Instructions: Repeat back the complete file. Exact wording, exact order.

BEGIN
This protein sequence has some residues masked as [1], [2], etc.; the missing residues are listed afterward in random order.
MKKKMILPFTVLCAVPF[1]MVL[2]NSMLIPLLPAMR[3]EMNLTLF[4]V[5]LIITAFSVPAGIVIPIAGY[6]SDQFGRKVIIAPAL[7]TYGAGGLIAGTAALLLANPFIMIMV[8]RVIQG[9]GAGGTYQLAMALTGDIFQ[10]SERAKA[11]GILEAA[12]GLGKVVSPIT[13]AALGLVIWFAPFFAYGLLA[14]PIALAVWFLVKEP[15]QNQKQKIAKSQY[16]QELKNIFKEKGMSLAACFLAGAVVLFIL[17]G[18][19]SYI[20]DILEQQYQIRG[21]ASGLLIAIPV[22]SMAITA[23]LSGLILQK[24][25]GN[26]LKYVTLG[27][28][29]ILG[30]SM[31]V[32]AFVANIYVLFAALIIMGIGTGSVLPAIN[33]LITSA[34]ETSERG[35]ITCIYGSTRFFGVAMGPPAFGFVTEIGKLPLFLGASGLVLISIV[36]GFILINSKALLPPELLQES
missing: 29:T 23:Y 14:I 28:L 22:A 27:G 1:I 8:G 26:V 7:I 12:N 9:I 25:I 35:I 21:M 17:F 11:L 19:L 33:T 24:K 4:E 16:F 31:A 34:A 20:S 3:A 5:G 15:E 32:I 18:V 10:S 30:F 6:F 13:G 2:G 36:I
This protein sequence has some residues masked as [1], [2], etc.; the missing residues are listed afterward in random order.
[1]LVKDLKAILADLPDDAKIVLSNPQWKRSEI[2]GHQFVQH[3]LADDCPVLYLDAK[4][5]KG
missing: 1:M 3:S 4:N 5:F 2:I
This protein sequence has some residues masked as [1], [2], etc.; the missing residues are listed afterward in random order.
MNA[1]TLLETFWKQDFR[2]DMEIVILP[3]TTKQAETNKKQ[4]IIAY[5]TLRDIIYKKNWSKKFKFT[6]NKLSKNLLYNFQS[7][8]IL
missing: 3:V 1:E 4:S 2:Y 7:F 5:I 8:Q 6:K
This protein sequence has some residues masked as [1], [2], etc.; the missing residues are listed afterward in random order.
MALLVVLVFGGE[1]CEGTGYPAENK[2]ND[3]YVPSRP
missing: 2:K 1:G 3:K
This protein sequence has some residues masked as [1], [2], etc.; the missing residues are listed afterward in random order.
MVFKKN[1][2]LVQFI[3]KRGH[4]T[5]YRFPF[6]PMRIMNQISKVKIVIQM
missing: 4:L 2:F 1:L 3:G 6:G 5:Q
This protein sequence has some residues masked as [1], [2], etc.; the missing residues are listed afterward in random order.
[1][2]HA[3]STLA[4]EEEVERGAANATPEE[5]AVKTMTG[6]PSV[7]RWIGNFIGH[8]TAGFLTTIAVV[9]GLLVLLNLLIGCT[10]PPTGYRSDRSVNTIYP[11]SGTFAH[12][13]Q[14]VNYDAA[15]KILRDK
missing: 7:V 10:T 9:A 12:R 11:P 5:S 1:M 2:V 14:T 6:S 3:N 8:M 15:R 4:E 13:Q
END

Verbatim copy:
This protein sequence has some residues masked as [1], [2], etc.; the missing residues are listed afterward in random order.
MKKKMILPFTVLCAVPF[1]MVL[2]NSMLIPLLPAMR[3]EMNLTLF[4]V[5]LIITAFSVPAGIVIPIAGY[6]SDQFGRKVIIAPAL[7]TYGAGGLIAGTAALLLANPFIMIMV[8]RVIQG[9]GAGGTYQLAMALTGDIFQ[10]SERAKA[11]GILEAA[12]GLGKVVSPIT[13]AALGLVIWFAPFFAYGLLA[14]PIALAVWFLVKEP[15]QNQKQKIAKSQY[16]QELKNIFKEKGMSLAACFLAGAVVLFIL[17]G[18][19]SYI[20]DILEQQYQIRG[21]ASGLLIAIPV[22]SMAITA[23]LSGLILQK[24][25]GN[26]LKYVTLG[27][28][29]ILG[30]SM[31]V[32]AFVANIYVLFAALIIMGIGTGSVLPAIN[33]LITSA[34]ETSERG[35]ITCIYGSTRFFGVAMGPPAFGFVTEIGKLPLFLGASGLVLISIV[36]GFILINSKALLPPELLQES
missing: 29:T 23:Y 14:I 28:L 22:A 27:G 1:I 8:G 26:V 7:I 12:N 9:I 25:I 35:I 21:M 17:F 11:L 19:L 33:T 24:K 4:E 16:F 31:A 34:A 20:S 3:A 5:G 15:E 32:I 18:V 10:S 30:F 6:F 13:G 2:G 36:I
This protein sequence has some residues masked as [1], [2], etc.; the missing residues are listed afterward in random order.
[1]LVKDLKAILADLPDDAKIVLSNPQWKRSEI[2]GHQFVQH[3]LADDCPVLYLDAK[4][5]KG
missing: 1:M 3:S 4:N 5:F 2:I
This protein sequence has some residues masked as [1], [2], etc.; the missing residues are listed afterward in random order.
MNA[1]TLLETFWKQDFR[2]DMEIVILP[3]TTKQAETNKKQ[4]IIAY[5]TLRDIIYKKNWSKKFKFT[6]NKLSKNLLYNFQS[7][8]IL
missing: 3:V 1:E 4:S 2:Y 7:F 5:I 8:Q 6:K
This protein sequence has some residues masked as [1], [2], etc.; the missing residues are listed afterward in random order.
MALLVVLVFGGE[1]CEGTGYPAENK[2]ND[3]YVPSRP
missing: 2:K 1:G 3:K
This protein sequence has some residues masked as [1], [2], etc.; the missing residues are listed afterward in random order.
MVFKKN[1][2]LVQFI[3]KRGH[4]T[5]YRFPF[6]PMRIMNQISKVKIVIQM
missing: 4:L 2:F 1:L 3:G 6:G 5:Q
This protein sequence has some residues masked as [1], [2], etc.; the missing residues are listed afterward in random order.
[1][2]HA[3]STLA[4]EEEVERGAANATPEE[5]AVKTMTG[6]PSV[7]RWIGNFIGH[8]TAGFLTTIAVV[9]GLLVLLNLLIGCT[10]PPTGYRSDRSVNTIYP[11]SGTFAH[12][13]Q[14]VNYDAA[15]KILRDK
missing: 7:V 10:T 9:A 12:R 11:P 5:S 1:M 2:V 14:T 6:S 3:N 8:M 15:R 4:E 13:Q